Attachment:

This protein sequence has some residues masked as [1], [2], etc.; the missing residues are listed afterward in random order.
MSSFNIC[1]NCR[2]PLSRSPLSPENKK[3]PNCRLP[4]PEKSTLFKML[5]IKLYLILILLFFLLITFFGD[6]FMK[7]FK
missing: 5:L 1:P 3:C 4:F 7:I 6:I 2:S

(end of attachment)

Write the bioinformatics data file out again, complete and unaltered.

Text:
This protein sequence has some residues masked as [1], [2], etc.; the missing residues are listed afterward in random order.
MSSFNIC[1]NCR[2]PLSRSPLSPENKK[3]PNCRLP[4]PEKSTLFKML[5]IKLYLILILLFFLLITFFGD[6]FMK[7]FK
missing: 5:L 1:P 3:C 4:F 7:I 6:I 2:S